Prof. Maurice Iwu, the former Chairman of the Independent National Electoral Commission (INEC) on Friday, August 16 met the N1bn bail with two sureties which a Lagos state High Court imposed on him.
The former Electoral commission boss was admitted to bail of N1bn with two sureties in like sum after being arraigned before Justice Chuka Obiozor of the Federal High Court in Lagos on August 8.
The Judge ruled that his sureties must have a property in Lagos, while the other must be a civil servant not below Grade Level 16 or a professor in any Nigerian university. They are expected to show evidence of three years’ tax clearance and required to furnish the court with their statements of accounts.
The judge said: “The defendant and sureties shall provide two of their recent passports for court record. The defendant shall cease all manner of communication either directly or by proxy with any of the witnesses the prosecution might call in this matter.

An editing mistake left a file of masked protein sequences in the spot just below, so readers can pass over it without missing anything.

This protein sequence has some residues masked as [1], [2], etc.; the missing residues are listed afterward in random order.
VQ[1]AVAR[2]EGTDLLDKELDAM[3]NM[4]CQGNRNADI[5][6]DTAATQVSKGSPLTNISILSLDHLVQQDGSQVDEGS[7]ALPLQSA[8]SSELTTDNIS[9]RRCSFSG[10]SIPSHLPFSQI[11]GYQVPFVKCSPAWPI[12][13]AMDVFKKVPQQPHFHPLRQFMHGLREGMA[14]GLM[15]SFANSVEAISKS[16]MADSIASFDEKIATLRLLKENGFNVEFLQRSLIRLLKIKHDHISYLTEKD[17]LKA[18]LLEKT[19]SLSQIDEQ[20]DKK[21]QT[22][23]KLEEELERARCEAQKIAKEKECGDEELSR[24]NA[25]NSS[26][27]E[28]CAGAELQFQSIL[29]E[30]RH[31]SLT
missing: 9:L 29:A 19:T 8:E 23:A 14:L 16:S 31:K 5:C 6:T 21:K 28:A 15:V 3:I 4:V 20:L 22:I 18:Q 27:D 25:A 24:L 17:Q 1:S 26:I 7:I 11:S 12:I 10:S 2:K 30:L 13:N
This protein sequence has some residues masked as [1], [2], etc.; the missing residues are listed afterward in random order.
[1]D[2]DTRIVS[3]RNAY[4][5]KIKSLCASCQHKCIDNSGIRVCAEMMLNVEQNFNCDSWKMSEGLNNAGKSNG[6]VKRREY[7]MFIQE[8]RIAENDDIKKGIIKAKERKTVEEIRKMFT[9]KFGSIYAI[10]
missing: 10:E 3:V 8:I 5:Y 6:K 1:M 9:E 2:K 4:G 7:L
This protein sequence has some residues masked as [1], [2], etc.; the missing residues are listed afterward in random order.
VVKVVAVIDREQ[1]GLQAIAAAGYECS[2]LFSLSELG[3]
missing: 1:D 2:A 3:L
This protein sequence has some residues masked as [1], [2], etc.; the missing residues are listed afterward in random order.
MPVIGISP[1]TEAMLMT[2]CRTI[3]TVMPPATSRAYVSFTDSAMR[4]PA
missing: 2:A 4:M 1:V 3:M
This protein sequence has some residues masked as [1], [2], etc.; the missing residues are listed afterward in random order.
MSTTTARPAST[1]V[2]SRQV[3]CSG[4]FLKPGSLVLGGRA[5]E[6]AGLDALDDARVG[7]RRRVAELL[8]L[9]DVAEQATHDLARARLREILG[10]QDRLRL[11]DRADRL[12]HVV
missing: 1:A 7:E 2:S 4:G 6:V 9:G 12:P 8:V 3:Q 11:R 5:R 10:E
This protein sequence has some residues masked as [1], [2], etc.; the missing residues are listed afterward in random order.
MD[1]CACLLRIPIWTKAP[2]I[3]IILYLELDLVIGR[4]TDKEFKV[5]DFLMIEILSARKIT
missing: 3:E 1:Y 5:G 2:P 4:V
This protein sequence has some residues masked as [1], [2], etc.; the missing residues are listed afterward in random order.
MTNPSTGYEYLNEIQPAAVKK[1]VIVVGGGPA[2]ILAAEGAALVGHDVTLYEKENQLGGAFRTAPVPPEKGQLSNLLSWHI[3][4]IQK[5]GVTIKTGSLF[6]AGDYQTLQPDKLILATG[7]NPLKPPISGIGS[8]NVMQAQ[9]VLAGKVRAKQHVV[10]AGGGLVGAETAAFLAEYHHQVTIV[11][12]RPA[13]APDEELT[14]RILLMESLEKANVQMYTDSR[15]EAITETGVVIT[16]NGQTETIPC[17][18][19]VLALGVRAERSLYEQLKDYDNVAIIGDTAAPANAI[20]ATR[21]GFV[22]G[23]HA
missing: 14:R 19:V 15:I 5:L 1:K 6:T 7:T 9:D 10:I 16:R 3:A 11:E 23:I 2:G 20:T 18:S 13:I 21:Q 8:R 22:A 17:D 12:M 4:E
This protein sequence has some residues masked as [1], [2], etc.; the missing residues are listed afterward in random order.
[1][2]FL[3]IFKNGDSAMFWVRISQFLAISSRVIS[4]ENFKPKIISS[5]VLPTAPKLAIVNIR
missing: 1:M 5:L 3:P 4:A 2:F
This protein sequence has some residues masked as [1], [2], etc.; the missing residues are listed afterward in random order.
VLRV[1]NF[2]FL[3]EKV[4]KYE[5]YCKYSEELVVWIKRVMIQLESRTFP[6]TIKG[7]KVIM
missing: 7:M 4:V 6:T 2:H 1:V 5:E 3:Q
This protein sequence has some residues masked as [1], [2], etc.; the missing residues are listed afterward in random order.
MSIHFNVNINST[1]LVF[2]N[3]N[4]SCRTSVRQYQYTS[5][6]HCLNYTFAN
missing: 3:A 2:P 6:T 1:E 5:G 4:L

“The second surety must be a civil servant in the state within the grade of level 16 or a professor in any of the universities in Nigeria. The second surety shall provide proof of tax for three years prior to today. Must be resident in Lagos and as proof of address, he shall provide a statement of account to which a passport photograph will be attached which the bank shall depose as the true identity of the account holder.
“The defendant shall keep the original copy of his international passport with this court and shall not travel outside the country without the approval of this court. Deputy registrar of the Lagos division shall verify all documents submitted by the defendant and sureties and pending the perfection of bail, the defendant shall be remanded in prison custody at Ikoyi prison.”
Prof Maurice Iwu, however, perfected his bail conditions on Friday after spending a week in Ikoyi prison, as confirmed by his lawyer Ahmed Raji (SAN).
Accused of laundering N1.23bn in the build-up to the 2015 general elections, the former INEC chairman is facing a three-count charge bordering on money laundering and conspiracy. He, however, pleaded not guilty to the charges before being granted bail.